The trend of IT and software organizations transitioning to Agile continues to grow. While Agile is a better way to get quality work done faster, the transition to Agile can be a weary road to travel. In this series, we’ll explore 10 of the most common pitfalls we see in Agile transformations and tips on how to overcome them. This week we will focus on pitfall #1.
Pitfall #1: Thinking Agile is Simply a Process Change
Ultimately, organizations who transition to Agile are trying to accomplish the same goals: they want to improve decision-making, pace of delivery and product quality.
While process plays a key part in these three factors, a true Agile transformation does not start or stop at processes. It involves technical practices, and together, these two items speak to a much larger facet of your organization: culture.
Processes vs. Practices
Process describes how you manage the work. The processes you have in place to handle everyday operations are largely responsible for your decision-making (choosing the right product) and pace of delivery.
Practice describes how you work. The practices your team engages in may be similar, but the way they go about implementing them can be different. Practices shine through in your product quality and, like processes, impact your team’s pace of delivery.
While practices and your processes impact your team’s pace of delivery, quality expectations, and decision-making, a transformation that only affects how you manage the work and how you do it is still an incomplete transformation.
The Distance between Doing Agile and Being Agile
Agile is more than a process transition: it is cultural. The transformation to Agile is not complete until your organization IS Agile. If your team is simply going through the motions of Agile (adjusting processes), they’re not reaping the full benefit of the methodology. The key is to have your organization living and breathing Agile, every step of the way.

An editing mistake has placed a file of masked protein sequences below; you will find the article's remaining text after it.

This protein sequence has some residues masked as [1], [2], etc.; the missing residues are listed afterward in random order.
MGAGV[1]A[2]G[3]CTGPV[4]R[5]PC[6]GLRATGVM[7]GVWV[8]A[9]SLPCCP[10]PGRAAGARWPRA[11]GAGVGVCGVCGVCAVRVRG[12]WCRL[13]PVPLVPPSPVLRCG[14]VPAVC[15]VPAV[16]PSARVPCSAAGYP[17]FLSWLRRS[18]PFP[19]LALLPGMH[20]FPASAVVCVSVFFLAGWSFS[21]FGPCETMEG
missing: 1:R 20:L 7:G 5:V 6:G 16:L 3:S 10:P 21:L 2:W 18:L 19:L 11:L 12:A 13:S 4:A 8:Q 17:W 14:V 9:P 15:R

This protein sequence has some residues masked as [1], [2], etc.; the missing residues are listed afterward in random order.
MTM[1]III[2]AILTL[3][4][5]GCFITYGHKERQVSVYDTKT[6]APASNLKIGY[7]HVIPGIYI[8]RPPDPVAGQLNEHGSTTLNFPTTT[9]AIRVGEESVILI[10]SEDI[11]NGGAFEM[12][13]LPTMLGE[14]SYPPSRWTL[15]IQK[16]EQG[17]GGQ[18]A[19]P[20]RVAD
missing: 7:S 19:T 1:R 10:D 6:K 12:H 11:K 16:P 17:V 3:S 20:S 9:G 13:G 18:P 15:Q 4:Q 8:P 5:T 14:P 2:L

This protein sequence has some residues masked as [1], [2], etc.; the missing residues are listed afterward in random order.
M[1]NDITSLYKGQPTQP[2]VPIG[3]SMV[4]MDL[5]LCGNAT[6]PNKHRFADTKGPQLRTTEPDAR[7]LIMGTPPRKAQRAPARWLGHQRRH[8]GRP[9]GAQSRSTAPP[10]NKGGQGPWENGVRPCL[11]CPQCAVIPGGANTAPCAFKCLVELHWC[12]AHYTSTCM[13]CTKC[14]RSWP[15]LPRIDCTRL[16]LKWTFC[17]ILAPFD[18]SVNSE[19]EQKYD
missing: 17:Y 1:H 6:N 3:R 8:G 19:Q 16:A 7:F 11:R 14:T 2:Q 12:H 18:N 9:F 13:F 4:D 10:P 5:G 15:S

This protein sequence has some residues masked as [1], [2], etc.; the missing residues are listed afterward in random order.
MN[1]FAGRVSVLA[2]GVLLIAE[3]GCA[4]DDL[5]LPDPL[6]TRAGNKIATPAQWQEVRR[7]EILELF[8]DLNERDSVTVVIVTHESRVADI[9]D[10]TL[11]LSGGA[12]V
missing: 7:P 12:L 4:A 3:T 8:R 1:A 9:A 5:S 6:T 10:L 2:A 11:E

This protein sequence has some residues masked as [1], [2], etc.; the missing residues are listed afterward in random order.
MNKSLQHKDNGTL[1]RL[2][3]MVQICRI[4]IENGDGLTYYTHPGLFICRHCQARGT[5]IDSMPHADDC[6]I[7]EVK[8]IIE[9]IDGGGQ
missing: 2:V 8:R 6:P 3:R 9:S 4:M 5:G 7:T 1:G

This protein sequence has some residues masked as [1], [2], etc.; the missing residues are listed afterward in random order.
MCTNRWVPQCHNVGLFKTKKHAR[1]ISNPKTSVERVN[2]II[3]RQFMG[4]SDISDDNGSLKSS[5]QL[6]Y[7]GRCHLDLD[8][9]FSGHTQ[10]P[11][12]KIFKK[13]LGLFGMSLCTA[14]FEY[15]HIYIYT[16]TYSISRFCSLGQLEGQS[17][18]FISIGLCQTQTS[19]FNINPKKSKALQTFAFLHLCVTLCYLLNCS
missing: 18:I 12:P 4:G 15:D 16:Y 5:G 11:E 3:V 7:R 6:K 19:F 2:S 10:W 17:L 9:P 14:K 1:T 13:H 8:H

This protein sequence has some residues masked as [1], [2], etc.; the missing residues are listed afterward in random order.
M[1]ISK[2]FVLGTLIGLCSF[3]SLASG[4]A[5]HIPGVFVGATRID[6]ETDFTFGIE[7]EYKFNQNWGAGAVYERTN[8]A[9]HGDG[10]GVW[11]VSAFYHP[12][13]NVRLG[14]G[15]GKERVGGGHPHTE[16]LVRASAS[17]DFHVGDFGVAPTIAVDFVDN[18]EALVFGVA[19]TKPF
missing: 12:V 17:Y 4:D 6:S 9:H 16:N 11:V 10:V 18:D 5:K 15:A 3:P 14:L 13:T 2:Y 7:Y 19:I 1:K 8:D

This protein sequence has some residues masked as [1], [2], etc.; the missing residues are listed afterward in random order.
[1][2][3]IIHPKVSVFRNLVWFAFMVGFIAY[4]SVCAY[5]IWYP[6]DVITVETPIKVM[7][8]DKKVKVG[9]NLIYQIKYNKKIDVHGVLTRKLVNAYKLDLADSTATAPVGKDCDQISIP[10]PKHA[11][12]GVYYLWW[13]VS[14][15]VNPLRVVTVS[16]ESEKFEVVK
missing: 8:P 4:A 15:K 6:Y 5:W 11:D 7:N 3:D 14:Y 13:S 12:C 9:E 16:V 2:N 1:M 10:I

If you’re midway through a transformation and not quite sure where you are on the doing to being spectrum, or if you’re reading this as a way of putting in some due diligence before taking the leap to Agile, I’d strongly suggest one activity that can help you get a clear picture of what it means to be Agile and to help you avoid this pitfall: look to others for guidance. To do this, take a field trip (we call it an Agile Safari). Find an organization you know is Agile, and ask if you can stop in for a day and find out how they tick. This is a great way to not only wrap your own mind around the Agile methodology but to get your team comfortable and on-board with it as well.
Not sure where you’re at on the spectrum from doing to being? Contact us today, or give us a call. We would love to connect with you and hear about your Agile Transformation.
Follow the entire series:
- Pitfall #2: No Guidance
- Pitfall #3: Not Providing Slack to learn
- Pitfall #4: Leadership Out Of Alignment
- Pitfall #5: Transparency Is Abused
- Pitfall #6: Lack of Feature Teams
- Pitfall #7: Not Improving Tech Practices
- Pitfall #8: Focusing Only on the Team
- Pitfall #9 & 10: Misalignment between the team, customers, and the IT enterprise organization